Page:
Stan Planton, 58, a retired head librarian at Ohio University-Chillicothe, said Tuesday he's puzzled by the court case, which began this week in London.
He downplayed his role with the book, saying he exchanged e-mails with Brown prior to publication of "The Da Vinci Code," helping Brown locate information on the lineage of French kings and other minor details.
"I was just being a librarian, helping someone find what they needed," said Planton, who retired last year. He said he has not been contacted by attorneys involved in the lawsuit.
Michael Baigent and Richard Leigh, authors of the 1982 nonfiction book "Holy Blood, Holy Grail," are suing Random House, claiming that parts of their work formed the basis of Brown's 2003 novel, which has sold more than 40 million copies and has been made into a film starring Tom Hanks.
They say that Brown "appropriated the architecture" of their book, which explores theories that Jesus married Mary Magdalene, that the couple had a child and that the bloodline survives.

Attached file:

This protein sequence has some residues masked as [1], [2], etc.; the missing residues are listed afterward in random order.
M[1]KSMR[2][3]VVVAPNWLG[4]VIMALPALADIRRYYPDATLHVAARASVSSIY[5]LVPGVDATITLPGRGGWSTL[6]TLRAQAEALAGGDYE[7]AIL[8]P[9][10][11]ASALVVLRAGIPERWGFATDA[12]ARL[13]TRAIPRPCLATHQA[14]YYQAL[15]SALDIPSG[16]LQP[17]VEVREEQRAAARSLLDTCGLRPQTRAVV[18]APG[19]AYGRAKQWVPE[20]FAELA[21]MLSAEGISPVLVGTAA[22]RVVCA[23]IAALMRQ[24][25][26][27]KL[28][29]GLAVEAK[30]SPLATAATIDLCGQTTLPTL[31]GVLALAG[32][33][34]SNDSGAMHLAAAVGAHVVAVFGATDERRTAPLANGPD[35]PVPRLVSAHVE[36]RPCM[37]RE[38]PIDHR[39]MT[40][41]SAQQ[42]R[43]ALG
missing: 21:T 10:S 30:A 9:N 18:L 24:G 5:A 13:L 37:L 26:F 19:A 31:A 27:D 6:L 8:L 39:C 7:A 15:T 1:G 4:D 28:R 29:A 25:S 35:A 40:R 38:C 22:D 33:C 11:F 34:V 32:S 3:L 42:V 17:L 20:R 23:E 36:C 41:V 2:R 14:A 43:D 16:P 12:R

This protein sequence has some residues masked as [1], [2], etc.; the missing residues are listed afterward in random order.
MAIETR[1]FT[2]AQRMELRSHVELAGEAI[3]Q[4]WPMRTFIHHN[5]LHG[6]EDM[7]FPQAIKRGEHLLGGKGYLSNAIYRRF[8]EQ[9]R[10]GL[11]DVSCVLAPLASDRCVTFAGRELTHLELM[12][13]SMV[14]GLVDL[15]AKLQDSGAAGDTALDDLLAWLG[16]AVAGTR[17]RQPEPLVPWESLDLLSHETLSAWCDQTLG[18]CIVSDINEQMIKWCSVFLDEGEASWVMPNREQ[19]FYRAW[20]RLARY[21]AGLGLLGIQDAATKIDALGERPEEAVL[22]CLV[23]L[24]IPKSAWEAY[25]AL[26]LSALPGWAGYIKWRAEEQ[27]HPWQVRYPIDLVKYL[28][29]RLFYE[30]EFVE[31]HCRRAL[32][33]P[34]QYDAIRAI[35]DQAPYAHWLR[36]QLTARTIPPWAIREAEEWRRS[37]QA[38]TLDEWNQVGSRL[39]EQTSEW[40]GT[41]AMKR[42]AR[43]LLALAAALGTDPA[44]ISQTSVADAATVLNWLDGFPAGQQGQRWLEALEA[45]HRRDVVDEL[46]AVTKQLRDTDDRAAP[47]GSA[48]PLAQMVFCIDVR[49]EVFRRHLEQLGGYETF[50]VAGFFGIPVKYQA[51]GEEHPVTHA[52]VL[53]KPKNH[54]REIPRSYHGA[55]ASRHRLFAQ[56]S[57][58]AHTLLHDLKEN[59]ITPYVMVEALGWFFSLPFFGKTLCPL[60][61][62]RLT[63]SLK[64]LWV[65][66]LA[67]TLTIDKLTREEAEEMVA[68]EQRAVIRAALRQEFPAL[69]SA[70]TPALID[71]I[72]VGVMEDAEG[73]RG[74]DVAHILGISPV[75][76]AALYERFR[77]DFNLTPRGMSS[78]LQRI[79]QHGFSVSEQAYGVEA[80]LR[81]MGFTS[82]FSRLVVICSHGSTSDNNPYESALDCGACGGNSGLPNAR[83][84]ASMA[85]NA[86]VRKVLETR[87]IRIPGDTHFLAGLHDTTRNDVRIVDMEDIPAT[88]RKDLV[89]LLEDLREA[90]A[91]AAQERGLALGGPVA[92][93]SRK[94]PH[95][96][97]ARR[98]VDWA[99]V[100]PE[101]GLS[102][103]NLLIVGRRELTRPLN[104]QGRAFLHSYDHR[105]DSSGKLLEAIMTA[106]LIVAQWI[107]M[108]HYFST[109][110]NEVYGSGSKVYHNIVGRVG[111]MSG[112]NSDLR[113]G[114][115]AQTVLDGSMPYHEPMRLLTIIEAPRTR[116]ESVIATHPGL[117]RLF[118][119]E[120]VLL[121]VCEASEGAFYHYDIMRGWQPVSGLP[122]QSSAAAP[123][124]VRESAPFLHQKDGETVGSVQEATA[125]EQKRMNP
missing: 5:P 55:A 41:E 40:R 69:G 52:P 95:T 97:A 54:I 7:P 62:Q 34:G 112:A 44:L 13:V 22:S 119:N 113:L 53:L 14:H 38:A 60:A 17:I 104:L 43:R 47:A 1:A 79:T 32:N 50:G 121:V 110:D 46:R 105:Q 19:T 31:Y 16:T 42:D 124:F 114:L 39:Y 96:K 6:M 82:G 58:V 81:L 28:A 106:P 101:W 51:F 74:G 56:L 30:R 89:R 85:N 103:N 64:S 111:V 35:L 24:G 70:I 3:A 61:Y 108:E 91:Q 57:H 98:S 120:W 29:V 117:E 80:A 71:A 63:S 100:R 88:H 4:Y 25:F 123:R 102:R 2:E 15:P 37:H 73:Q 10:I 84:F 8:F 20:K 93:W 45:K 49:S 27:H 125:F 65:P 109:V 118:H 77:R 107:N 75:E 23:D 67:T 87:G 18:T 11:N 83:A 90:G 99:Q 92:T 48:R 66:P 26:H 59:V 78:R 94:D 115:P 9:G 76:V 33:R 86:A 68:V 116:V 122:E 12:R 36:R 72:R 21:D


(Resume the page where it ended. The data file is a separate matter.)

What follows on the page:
Random House, which also published "Holy Blood, Holy Grail," denies the claim.
An attorney for Baigent and Leigh told the court that Brown's wife, Blythe Brown, and Planton scoured religious and historical texts on Brown's behalf as he wrote his novel, typing up notes and in some instances, copying parts of the 1982 book.
Planton said he doesn't know anything about that.
"His wife was doing much of the research," said Planton, who said he didn't save any of his e-mails. "They work in a very symbiotic relationship."
Planton said he can't recall if "Holy Blood, Holy Grail" ever came up.
"I was aware that the book existed, but I never read it," Planton said.
If the writers succeed in securing an injunction to bar the use of their material, they could hold up the scheduled May 19 release of "The Da Vinci Code" movie, directed by Ron Howard. Sony Pictures said it planned to release the film on time.
"The irony of the whole lawsuit is that Dan Brown has made those authors rich because publicity around 'The Da Vinci Code' turned their book into a best seller after being on the back shelf of libraries and bookstores for years," Planton said.
Planton said he met Brown in 1998 through a mutual friend who was trying to help Brown answer questions about code-breaking and technical military scientific trivia.
The inscription in Planton's copy of "The Da Vinci Code" reads: "Stan — Without you, this book would have been a lot shorter. Thanks for all the info. Dan"